Dharamsala, India - Today, Speaker Nancy Pelosi led a bipartisan delegation to express support for the leadership of His Holiness the Dalai Lama and to discuss the current situation in Tibet.
The delegation was welcomed to the community by thousands of Tibetans in a ceremony led by Speaker Karma Choephel of the Tibetan Government-in-Exile. The delegation then proceeded to an audience with His Holiness the Dalai Lama where they discussed issues relating to Tibet and the plight of Tibetan refugees in India.
In the afternoon, the delegation visited the Tibetan Children's Village, supported in part with U.S. assistance, that educates and looks after thousands of Tibetan children, most of whom are orphans and new refugees from Tibet. The delegation also met with Tibetan monks, nuns, and children who recently escaped Tibet over the perilous Himalayan mountain passes.
Speaker Pelosi has been involved in issues relating to Tibet throughout her congressional career. As a new Member of Congress in 1987, she was in attendance in the U.S. Capitol Building when His Holiness the Dalai Lama first described his 'Middle Way Approach' for autonomy for Tibet. Pelosi has been a leading advocate for human rights in China and Tibet including leading an effort to stop the World Bank from pursuing projects environmentally harmful projects in Tibet. In 2007, Pelosi stood with President George Bush to award the Dalai Lama the Congressional Gold Medal, the highest civilian award which may be bestowed by the United States Congress.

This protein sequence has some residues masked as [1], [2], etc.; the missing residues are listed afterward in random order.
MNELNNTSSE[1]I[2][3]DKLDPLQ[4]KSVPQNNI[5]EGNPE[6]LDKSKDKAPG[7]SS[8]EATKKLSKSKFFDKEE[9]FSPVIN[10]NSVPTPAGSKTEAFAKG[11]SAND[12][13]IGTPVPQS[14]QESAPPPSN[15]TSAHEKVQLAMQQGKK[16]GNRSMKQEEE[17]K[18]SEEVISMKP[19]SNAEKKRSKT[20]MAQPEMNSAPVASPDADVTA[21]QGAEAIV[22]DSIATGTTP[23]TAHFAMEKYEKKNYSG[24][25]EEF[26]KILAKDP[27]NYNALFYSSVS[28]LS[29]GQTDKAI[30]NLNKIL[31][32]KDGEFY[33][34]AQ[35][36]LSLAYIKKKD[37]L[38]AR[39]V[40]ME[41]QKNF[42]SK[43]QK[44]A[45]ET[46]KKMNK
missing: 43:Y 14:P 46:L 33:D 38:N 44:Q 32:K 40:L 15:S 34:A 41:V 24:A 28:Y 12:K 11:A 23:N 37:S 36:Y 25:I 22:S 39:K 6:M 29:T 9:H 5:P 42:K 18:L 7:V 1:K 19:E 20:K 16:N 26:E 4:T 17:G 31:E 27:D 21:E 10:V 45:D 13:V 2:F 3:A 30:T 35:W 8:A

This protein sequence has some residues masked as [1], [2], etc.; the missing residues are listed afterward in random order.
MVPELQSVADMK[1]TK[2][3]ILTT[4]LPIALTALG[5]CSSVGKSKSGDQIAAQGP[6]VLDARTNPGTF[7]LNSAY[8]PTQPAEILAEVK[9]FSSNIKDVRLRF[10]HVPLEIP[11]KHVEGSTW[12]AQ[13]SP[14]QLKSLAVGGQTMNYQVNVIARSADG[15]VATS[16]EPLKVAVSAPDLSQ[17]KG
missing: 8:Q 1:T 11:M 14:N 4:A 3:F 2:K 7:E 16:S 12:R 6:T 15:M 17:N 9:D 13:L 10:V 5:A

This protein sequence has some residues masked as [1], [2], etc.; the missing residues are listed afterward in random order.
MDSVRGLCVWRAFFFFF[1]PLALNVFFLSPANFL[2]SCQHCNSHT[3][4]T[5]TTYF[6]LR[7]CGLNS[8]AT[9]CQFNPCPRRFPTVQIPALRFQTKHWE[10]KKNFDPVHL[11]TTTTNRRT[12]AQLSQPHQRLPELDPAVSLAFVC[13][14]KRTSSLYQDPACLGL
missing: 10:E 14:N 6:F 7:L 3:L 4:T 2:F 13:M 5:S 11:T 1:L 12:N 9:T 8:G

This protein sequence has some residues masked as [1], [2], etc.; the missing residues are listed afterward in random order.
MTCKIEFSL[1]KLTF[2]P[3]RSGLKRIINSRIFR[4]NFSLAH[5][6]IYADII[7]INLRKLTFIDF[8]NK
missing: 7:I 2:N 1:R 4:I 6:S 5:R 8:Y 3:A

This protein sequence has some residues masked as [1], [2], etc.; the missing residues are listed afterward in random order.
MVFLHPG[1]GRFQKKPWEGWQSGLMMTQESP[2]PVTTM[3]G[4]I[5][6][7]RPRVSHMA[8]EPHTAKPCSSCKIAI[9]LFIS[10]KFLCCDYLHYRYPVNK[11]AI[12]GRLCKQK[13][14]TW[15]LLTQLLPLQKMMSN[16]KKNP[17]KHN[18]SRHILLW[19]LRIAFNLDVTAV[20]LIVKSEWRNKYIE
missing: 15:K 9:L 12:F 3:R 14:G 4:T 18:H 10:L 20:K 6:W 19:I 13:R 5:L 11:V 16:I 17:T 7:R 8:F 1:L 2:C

In addition to Pelosi, the congressional delegation includes the Chairman of the House Select Committee on Energy Independence and Global Warming, Edward Markey of Massachusetts, Ranking Member James Sensenbrenner of Wisconsin, Chairman of the House Democratic Policy Committee George Miller of California, and Representatives Jim McDermott of Washington, Eleanor Holmes Norton of the District of Columbia, Anna Eshoo of California, Jay Inslee of Washington, Rush Holt of New Jersey and Hilda Solis of California.
Speaker Pelosi delivered the following remarks praising the leadership of His Holiness the Dalai Lama and calling for an end to the crackdown by the Chinese government in Tibet:
Transcript of Remarks at Dharamsala Welcome Ceremony
March 21, 2008
'Thank you, Speaker Karma Choepel for your kind introduction and for inviting us to visit your wonderful community. We could never have dreamed of being here at such an important time.
'There is a special relationship between the United States and His Holiness the Dalai Lama. It is a relationship that began with a gold watch. As a boy, the Dalai Lama enjoyed science and mechanics. Knowing this, President Franklin Roosevelt gave the very young Dalai Lama a watch showing the phases of the moon and the days of the week. His Holiness still uses the watch today and it affirms our special relationship.
'Last October, the President of the United States presented the Congressional Gold Medal to His Holiness for his 'many enduring and outstanding contributions to peace, non-violence, human rights and religious understanding.' In recognizing his courage we also honor the courage of the Tibetan people, both inside and outside Tibet.
'Today, this delegation from the United States Congress is here to shed the bright light of truth on what is happening in Tibet. In sanskrit the word non-violence means 'truth insistence.' Insistence on the truth is what this is all about. We insist that the world know the truth about what is happening in Tibet.
'If freedom loving people throughout the world do not speak out against China's oppression in Tibet we have lost all moral authority to speak on human rights anywhere in the world. The cause of Tibet is a challenge to the conscience of the world. A challenge we can help meet.
'When His Holiness the Dalai Lama extended an invitation to visit Dharamsala over 20 years ago little did I know I would be here today as Speaker of the House. Little did we know even a few weeks ago that we would be coming here at this critical time. Maybe it is our karma that we are here now to lend support to the Tibetan people. When we return home we will bring your message and try to meet the challenge to our conscience.